Whakawhanaukataka is the process of establishing links, making connections and relating to the people one meets by identifying in culturally appropriate ways, whakapapa linkages, past heritages, points of engagement, or other relationships. Establishing whānau connections is kinship in its widest sense.

Whakawhanaukataka reinforces the commitment that members of a whānau have to each other while also reminding them of their responsibilities and obligations to all (Berryman et al., 2002).

In a metaphoric sense, Mead (2003) asserts that whanaungatanga reaches beyond actual whakapapa relationships and includes relationships to people who are not kin but who, through shared experiences, feel and act as kin. Within this type of metaphoric whānau relationship, while one may receive support from the collective, be it whānau or otherwise, there is a responsibility to contribute your support in return.

How our staff values guide us

Our University and its staff are on a journey to embed our staff values into the DNA of our workplace. They form a framework to guide how we act as individuals and teams, and how we lead, manage and make decisions.


The values have been or are being included in the following policies:

  • Ethical Behaviour Framework

They have also been included in:

  • Annual staff awards
  • Performance Development Reviews
  • Recruitment guides
  • Onboarding information
  • All HR training programmes

Projects to progress our values

Two groups of staff and students have been working in the latter half of 2020 to propose a series of proactive projects using feedback from the 2019 staff engagement survey.

These projects will aim to build on positive feedback about things the University does well, and to improve the areas feedback has shown we can do better.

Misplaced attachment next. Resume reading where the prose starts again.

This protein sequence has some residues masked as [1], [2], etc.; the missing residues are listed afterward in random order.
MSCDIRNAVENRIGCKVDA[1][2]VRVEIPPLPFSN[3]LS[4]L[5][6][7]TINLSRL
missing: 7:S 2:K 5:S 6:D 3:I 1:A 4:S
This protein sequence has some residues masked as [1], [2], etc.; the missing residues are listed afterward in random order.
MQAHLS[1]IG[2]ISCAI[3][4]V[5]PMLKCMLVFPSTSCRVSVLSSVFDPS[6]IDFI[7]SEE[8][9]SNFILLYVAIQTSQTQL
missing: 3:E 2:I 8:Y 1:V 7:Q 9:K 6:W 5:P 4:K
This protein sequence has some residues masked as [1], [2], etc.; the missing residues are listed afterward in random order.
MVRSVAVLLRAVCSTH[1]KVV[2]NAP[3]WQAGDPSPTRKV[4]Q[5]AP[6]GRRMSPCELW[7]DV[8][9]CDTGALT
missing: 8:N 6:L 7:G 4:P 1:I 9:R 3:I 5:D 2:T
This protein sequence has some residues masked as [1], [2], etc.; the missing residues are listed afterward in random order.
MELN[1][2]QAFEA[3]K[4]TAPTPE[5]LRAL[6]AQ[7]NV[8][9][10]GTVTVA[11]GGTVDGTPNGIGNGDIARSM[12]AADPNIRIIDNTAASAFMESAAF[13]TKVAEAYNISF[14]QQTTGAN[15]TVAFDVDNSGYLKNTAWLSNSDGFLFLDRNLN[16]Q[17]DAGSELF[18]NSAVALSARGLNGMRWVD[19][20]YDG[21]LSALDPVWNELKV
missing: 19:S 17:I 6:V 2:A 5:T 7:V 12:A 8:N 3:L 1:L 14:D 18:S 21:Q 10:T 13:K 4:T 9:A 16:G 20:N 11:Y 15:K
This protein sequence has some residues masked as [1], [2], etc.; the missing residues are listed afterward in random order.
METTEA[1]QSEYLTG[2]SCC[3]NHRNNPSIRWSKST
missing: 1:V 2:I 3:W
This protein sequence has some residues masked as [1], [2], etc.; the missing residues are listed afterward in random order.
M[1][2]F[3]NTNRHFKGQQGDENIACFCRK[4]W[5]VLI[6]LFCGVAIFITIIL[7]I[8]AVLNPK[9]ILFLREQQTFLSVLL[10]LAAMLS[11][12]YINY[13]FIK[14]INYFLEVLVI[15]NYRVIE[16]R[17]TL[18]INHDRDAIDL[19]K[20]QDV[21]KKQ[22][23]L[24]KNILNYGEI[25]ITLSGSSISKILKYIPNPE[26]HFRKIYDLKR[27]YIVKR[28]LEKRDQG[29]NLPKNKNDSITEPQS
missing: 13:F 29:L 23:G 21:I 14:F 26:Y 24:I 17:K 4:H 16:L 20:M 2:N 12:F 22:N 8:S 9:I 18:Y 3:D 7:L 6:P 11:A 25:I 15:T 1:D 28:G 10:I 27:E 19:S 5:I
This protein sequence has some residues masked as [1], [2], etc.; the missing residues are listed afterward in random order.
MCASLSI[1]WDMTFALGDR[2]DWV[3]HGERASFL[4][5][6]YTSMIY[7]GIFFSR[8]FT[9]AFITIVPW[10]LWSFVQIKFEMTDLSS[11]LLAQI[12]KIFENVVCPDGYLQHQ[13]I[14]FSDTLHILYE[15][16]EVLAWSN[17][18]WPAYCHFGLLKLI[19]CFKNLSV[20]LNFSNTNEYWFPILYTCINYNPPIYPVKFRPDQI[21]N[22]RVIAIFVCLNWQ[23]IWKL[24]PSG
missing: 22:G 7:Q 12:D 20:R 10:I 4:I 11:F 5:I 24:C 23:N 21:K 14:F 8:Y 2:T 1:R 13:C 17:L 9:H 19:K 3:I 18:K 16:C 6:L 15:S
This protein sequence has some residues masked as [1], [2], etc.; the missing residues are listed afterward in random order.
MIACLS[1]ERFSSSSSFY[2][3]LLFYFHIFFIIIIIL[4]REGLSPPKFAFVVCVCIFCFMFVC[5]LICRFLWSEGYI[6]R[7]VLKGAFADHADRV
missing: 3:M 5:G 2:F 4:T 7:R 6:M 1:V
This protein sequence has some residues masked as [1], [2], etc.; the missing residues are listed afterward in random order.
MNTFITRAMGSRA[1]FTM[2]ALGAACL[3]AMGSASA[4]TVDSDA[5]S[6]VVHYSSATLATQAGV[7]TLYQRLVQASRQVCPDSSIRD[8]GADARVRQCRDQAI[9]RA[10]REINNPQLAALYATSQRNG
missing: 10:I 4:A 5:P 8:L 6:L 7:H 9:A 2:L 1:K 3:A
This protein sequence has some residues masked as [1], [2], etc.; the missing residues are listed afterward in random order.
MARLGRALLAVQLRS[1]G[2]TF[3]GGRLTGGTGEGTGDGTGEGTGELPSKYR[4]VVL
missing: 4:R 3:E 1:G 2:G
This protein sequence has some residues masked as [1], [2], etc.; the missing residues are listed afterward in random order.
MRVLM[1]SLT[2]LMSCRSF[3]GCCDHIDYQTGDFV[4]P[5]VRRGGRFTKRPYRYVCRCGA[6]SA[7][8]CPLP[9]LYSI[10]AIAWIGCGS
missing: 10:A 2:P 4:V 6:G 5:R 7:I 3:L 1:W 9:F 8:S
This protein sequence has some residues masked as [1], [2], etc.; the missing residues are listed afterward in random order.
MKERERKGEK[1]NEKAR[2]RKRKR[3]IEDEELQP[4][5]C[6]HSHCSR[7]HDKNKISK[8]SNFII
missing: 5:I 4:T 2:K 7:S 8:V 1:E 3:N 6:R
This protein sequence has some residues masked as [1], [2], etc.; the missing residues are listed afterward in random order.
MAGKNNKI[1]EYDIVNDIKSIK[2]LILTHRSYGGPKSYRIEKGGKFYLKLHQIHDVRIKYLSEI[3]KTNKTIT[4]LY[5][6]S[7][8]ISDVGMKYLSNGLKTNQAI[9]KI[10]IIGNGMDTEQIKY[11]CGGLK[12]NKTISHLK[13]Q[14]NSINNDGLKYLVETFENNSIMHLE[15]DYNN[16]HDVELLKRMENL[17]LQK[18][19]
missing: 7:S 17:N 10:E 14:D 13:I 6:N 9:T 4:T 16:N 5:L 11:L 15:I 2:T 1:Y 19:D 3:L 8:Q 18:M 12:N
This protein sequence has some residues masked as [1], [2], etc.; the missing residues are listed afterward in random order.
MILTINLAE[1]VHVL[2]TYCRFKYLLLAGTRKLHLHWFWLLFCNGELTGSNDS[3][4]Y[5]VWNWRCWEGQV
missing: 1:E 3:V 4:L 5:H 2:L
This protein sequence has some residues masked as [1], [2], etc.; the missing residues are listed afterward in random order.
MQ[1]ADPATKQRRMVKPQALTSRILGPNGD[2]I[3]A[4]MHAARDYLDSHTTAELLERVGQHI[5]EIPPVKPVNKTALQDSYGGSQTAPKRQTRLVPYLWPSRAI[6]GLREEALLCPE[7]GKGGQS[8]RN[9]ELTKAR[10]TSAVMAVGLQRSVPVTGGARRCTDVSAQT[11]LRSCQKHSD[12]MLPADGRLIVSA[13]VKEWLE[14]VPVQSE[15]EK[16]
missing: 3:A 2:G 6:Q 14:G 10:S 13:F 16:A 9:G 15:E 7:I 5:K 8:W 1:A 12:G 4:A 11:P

The ideas from the groups are being further developed and will be considered by senior University leadership for implementation in 2021.

Upcoming training

Information about training opportunities for teams and individuals to learn more about our values, or to build our skills as staff, will be available here as they are developed.

History of our values

In 2019, the University started a staff values project called Shaping our culture, together – He waka kotuia.

The project was an opportunity for the staff of the University of Otago to choose their shared values for their working environment.

Through a staff and student survey and a series of workshops, staff worked together to define the values and elements of a positive work environment for themselves and their colleagues.

By November 2019, feedback from the surveys and workshops had been presented and a set of sessions were held to craft ideas on how the final staff values could be incorporated into University processes, such as recruitment and student experience.

Early in 2020, the agreed values and a behaviour framework were approved by the Vice-Chancellor's Advisory Group. These now form the Otago Staff Values.


Feel free to download and share these resources for you or your team.




This eLearning is only accessible on a University of Otago campus.

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The third Staff Values and Behaviours Staff Survey was run in October/November 2023.

Acting Vice-Chancellor Professor Helen Nicholson provided the key statistics to staff at an all-staff forum on 14 December 2023.

View the Staff Values Survey slides

Next steps

Reports for each Division (academic and service divisions) will be provided to Divisional leaders in February 2024.

In March, reports specific to schools, departments and units that have more than 10 responses will be provided to HoDs/Directors.

Each Division, school, department or unit that receives a report will be encouraged to share it within their teams, highlighting results showing positive scores and improvements, and identifying any areas requiring focus. With the support of HR, each area with a report will also be asked to develop a plan to address the matters of concern the reports indicate.